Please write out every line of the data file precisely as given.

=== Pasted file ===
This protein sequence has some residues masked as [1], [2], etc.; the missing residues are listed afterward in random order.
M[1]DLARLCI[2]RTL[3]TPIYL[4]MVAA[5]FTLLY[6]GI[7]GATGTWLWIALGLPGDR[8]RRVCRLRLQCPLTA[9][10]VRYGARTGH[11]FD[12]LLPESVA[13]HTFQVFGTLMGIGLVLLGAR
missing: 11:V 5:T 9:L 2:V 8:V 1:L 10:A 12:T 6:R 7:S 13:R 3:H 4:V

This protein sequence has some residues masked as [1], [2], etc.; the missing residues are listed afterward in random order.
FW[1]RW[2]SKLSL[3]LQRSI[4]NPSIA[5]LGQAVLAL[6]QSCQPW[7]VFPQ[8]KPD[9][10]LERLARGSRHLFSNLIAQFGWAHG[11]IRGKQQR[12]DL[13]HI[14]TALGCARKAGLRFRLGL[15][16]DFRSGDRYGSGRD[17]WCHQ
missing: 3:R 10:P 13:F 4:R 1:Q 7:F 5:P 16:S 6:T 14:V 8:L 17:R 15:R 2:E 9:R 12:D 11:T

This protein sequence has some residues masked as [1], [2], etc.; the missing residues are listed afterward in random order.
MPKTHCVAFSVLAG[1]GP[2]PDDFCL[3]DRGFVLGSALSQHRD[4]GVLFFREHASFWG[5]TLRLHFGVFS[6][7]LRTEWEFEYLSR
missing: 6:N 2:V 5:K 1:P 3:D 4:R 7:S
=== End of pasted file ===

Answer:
This protein sequence has some residues masked as [1], [2], etc.; the missing residues are listed afterward in random order.
M[1]DLARLCI[2]RTL[3]TPIYL[4]MVAA[5]FTLLY[6]GI[7]GATGTWLWIALGLPGDR[8]RRVCRLRLQCPLTA[9][10]VRYGARTGH[11]FD[12]LLPESVA[13]HTFQVFGTLMGIGLVLLGAR
missing: 11:V 5:T 9:L 2:V 8:V 1:L 10:A 12:T 6:R 7:S 13:R 3:H 4:V

This protein sequence has some residues masked as [1], [2], etc.; the missing residues are listed afterward in random order.
FW[1]RW[2]SKLSL[3]LQRSI[4]NPSIA[5]LGQAVLAL[6]QSCQPW[7]VFPQ[8]KPD[9][10]LERLARGSRHLFSNLIAQFGWAHG[11]IRGKQQR[12]DL[13]HI[14]TALGCARKAGLRFRLGL[15][16]DFRSGDRYGSGRD[17]WCHQ
missing: 3:R 10:P 13:F 4:R 1:Q 7:F 5:P 16:S 6:T 14:V 8:L 17:R 15:R 2:E 9:R 12:D 11:T

This protein sequence has some residues masked as [1], [2], etc.; the missing residues are listed afterward in random order.
MPKTHCVAFSVLAG[1]GP[2]PDDFCL[3]DRGFVLGSALSQHRD[4]GVLFFREHASFWG[5]TLRLHFGVFS[6][7]LRTEWEFEYLSR
missing: 6:N 2:V 5:K 1:P 3:D 4:R 7:S